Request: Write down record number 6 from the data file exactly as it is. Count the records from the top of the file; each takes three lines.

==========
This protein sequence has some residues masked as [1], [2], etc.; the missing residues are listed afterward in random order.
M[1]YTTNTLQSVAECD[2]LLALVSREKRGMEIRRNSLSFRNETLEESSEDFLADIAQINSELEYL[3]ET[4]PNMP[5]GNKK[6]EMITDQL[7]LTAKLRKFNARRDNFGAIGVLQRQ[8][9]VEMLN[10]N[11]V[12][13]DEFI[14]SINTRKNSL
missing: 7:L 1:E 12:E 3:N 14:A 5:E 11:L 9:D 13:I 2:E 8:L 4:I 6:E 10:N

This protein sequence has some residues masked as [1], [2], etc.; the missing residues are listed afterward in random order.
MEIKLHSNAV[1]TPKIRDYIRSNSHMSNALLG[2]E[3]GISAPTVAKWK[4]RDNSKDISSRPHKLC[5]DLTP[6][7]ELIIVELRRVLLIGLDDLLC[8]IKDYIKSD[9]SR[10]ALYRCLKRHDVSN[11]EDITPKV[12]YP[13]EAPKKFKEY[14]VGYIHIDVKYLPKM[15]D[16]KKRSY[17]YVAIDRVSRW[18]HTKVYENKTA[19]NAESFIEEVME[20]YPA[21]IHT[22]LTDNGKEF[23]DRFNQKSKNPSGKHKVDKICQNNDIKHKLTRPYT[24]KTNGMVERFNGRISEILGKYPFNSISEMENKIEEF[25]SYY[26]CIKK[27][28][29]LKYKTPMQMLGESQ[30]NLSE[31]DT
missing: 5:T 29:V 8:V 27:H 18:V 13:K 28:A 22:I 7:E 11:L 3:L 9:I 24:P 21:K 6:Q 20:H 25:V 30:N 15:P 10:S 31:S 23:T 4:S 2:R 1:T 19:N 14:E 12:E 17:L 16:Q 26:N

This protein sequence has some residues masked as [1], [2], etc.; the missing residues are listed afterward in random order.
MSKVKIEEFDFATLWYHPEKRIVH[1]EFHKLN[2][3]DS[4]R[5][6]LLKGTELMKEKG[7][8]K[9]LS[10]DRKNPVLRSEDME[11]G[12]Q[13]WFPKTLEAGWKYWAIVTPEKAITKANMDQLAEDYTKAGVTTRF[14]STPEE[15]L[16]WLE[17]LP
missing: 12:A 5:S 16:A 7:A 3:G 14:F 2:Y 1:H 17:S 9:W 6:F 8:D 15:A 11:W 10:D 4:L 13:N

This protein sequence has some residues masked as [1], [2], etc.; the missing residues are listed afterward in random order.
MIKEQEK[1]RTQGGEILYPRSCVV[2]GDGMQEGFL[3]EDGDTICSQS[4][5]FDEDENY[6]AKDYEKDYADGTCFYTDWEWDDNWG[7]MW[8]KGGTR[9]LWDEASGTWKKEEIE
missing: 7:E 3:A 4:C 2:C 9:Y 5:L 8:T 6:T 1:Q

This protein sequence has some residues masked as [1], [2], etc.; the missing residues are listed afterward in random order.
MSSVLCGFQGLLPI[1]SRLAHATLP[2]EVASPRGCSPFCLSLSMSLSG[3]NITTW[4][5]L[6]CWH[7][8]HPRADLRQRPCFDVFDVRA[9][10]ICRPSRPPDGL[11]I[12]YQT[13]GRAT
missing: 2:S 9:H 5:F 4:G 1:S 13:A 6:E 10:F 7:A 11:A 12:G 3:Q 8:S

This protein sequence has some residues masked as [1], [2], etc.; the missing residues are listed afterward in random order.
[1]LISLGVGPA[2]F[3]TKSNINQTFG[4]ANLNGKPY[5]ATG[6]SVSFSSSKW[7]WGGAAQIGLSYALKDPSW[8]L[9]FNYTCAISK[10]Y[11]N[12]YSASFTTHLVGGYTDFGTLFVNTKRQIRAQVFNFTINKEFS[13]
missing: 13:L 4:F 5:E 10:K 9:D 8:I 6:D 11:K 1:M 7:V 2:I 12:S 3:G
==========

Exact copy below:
This protein sequence has some residues masked as [1], [2], etc.; the missing residues are listed afterward in random order.
[1]LISLGVGPA[2]F[3]TKSNINQTFG[4]ANLNGKPY[5]ATG[6]SVSFSSSKW[7]WGGAAQIGLSYALKDPSW[8]L[9]FNYTCAISK[10]Y[11]N[12]YSASFTTHLVGGYTDFGTLFVNTKRQIRAQVFNFTINKEFS[13]
missing: 13:L 4:F 5:E 10:K 9:D 8:I 6:D 11:K 1:M 7:V 2:I 12:S 3:G